2017-07-14 11:14:41 China Today
THE setting sun shines on the football pitch of Beijing Jinbu Primary School. Several schoolbags are lined up along one side of the pitch, while their owners, dressed in fluorescent green shirts, are running on the grass, passing the ball, assisting teammates or preparing to shoot at the goal… just like professional football players.
Wang Hucheng is coach of this amateur football team. He is a professional football coach for teenagers from Beijing’s Citic Guo’an Group. According to him, since 2015, Guo’an Group has developed a “Football on Campus” project with many local primary schools. After that, he came to this school almost every day to give guidance to students, who chose football as one of their elective courses. Wang is pretty happy to see more and more kids who are fond of playing his favorite game.
Since 2005, China’s Guo’an Group has cooperated with a lot of primary schools in Beijing on a “Football on Campus” program.
Indeed, apart from football, a growing number of students have come to the basketball court, baseball field, and ping-pong tables… Physical education, which used to be undervalued in China, has now gained popularity. Both school faculties and parents are becoming increasingly aware that physical education is just as important as intellectual education. Now, many Chinese parents are choosing to take their children to different sports fields after school.
Rediscovering Fun in Sports
“We divide a big football pitch into several smaller ones; in this way, students can have more chances to control the ball. We lay emphasis on popularizing this game, on bringing students back into the open air and hope that they will love football and gain happiness from playing it.” Beijing Primary School is also one which has joined Go’an Group’s “Football on Campus” program.
Chen Chenliang, head of the physical education department, explained that after their cooperation with Beijing Guo’an Football Club, the school made football a compulsory course. Apart from the five PE classes every student has in a week, it is adding a football class, and its teachers will also be trained professionally by Guo’an Football Club. Additionally, in consideration of girls’ and boys’ different interests in football, they use a tiered teaching method to deal with this difference, such as making a game of it for those who are not so enamored with it.
Speaking of the cooperation with Guo’an, Chen said Chinese football has long been professionalized and the majority of funding for the sport has been invested in the competitive field. But if we don’t have a good popular base, our football will not develop well, and we will always have a shortage of reserve talent. That’s why at present, the country is popularizing it. “We are popularizing football in primary schools in the hope that when the pupils graduate, they will be able to watch the game and play it.”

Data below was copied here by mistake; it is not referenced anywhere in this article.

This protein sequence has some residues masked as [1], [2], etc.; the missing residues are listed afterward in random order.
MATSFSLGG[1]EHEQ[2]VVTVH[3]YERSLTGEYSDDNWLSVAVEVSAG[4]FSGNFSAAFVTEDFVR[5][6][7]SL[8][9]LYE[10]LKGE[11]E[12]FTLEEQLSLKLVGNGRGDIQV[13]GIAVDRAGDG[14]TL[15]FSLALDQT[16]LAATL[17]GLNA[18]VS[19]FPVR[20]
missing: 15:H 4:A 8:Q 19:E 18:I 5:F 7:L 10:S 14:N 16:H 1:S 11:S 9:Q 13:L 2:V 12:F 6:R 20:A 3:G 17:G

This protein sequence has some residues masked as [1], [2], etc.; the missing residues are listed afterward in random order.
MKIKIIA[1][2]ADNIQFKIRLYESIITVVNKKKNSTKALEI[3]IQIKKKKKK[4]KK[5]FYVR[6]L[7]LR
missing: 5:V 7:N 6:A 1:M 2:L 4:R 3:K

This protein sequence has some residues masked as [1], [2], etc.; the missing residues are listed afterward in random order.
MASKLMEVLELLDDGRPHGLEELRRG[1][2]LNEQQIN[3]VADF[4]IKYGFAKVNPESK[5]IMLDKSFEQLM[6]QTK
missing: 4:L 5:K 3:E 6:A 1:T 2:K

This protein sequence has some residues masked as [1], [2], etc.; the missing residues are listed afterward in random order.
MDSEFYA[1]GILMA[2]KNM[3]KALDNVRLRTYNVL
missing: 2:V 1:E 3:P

Xu Yunfei, founder of Harlem Show One International English Basketball Training Camp, shares the same belief. In order to “do something” for China’s basketball fans, he introduced the freestyle basketball of America’s Harlem Wizards into China.
Foreign coaches and players from the Harlem Show One International English Basketball Training Camp.
Statistics from NBA show that there are at present about 300 million basketball fans in China, among whom 200 million are aged from 10 to 19 years old; while estimates from National Bureau of Statistics and CBA (Chinese Basketball Association) are more optimistic. However, as China’s physical education becomes more professionalized, although there are many fans and amateur players, there’s no market catering to them.
In 2005, Xu Yunfei hosted an audition at Beijing’s Worker’s Stadium to pick 15 teams to compete with America’s Harlem Wizards. But to his surprise, there were 1,200 teams applying for the chance! This experience propels him to found a basketball training center to take basketball to young enthusiasts in China.
Copying the Harlem model, Xu introduced foreign coaches into his center, in order to create an atmosphere for students to learn to play football as well as to practice their oral English. This model is favored by Chinese students and particularly their parents who put major school courses (among which English is one) as a priority.
At present, Harlem Show One International English Basketball Training Camp has over 3,000 students from more than 40 camps in 10 cities. Their standardized management system could be duplicated across the country. Xu Yunfei plans to take a step further to build a total of 1,000 training camps in 100 Chinese cities. This plan aims to help basketball enthusiasts to realize their initial dreams: I play basketball, therefore I’m happy.
Learning through Play